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Review

Freshman FA400D and FA400GACEF

Issue #33

Despite having recently reached its 10 year anniversary, Freshman guitars remains a fairly “underground” company. Based just outside Glasgow, each of its guitars is designed in Scotland, with final production handled by a dedicated production facility in Asia, where the guitars are handmade. Currently Freshman has six key lines: Renegade, Maple Ridge, Songwriter Series, Apollo Collection, Cedar Creek and Manuel Ferrino classical guitars. In addition to this it also offers a select range of ukuleles and semi-acoustic guitars, as well as an accessories range. In this review we're looking at two of its steel strung guitars from the 400 series: the straight ahead FA400D, and the FA400GACEF, which is an electro-acoustic. Both of these guitars are in the upper-mid price range, which is currently a very competitive market. So how do they stack up against the competition? Please check out the video to hear how they sound and to have a good look at them.

Freshman FA400D

Freshman claims: “The 400 series offers a return on your investment like no other, with price comparable guitars offering you far poorer tone-woods and far less rewarding sound.” The FA400D is a Dreadnought sized acoustic. It's certainly a great looking instrument with flawless finishing throughout. The natural gloss finish is classy and understated. Freshman makes a big play of using high quality tonewoods and the solid AAA graded Engelmann spruce top, solid Indian rosewood back and sides, with a rosewood fingerboard and mahogany neck bears that out, as well as doing a great job of tone matching overall, with the mahogany and rosewood giving depth/warmth and the spruce top adding some mids and bright top end.

The playability on our review sample was spot on, as was the intonation and dynamic continuity. If you are used to low action and thin electric necks, then this set-up may take a little adjustment though, as the action was a little on the high side, but that's not necessarily a bad thing, a slightly higher action tends to yield better tone and reduces the problems of fret buzz. Being a Dreadnought size there was plenty of volume achievable, good resonance throughout and an array of tones available depending on where and how you played it. Tuning stability was great and that has a lot to do with the gold Grover machine heads that look and feel like they belong on a far more expensive guitar. Dreadnoughts are probably the most common acoustic guitar styles but there is still plenty of room for failure with poor construction, choice of woods and attention to detail. I am happy to report that no such problems exist with this one from Freshman, this is a fantastic pull out and play guitar, at a competitive price. Also worth noting is that this guitar, like its sibling, comes with a really high quality case included in the price.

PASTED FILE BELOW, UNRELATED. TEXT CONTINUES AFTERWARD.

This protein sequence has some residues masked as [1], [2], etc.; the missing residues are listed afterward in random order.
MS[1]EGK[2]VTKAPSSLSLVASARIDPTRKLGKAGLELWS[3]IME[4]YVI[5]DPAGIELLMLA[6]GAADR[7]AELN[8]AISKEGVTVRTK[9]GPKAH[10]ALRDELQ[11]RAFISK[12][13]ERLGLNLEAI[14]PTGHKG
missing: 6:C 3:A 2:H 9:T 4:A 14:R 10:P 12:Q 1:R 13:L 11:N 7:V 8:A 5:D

Freshman FA400GACEF

The FA400GACEF uses the same wood combination and hardware, but is a Grand Auditorium size with a cutaway, and also benefits from a pickup. Again, the finish on our sample was immaculate, and the playability spot on. Both were set up in a similar way, so once again they may take a little getting used to if you favour a lower action. Never forget, though, that a good retailer can easily adjust that for you. The cutaway on this model made the dusty end of the fretboard far more accessible, although that is weighed up against taking some wood away from the instrument, and therefore losing some natural resonance. The smaller sized body won't produce as much acoustic volume, either.

The important test with this model was how it sounded plugged in. The electronics are the Fishman Presys 301 system with a built-in tuner, 3-band EQ, plus notch, mic blend and phase controls (all demonstrated on the video). The EQ system was self-explanatory and easy to use, as was the tuner. Plugged straight into the studio PA system the pickup worked well, offering warm tones and bright tops without losing much of the natural acoustic tonal qualities, there were also no issues with feedback, despite being very close to the foldbacks.

As we found with the FA400D, the GACEF is equipped and finished to a much higher spec then you might expect in this price range. No corners have been cut and good honest workmanship and attention to detail make this a serious contender for those looking for a top notch electro-acoustic. The GACEF doesn't quite make the extra half star for special value that its sibling does, not because there is anything wrong with it but because once you start getting into this slightly higher price bracket, you start to move into more famous company. Don't let that put you off - this is still a fine guitar!

I have played a few Freshman guitars and I have always been hugely impressed. The ones I've played have demonstrated high quality throughout, offer great playability and fantastic tones. Competition is fierce out there at the moment for acoustics in this price range, but these two should be placed right at the forefront. If you are looking for a top quality, great sounding acoustic or electro acoustic then I highly recommend that you go check them out. Note the great case it comes with, too.

 

iG33_Cover

Issue #50

John Petrucci

Out Now

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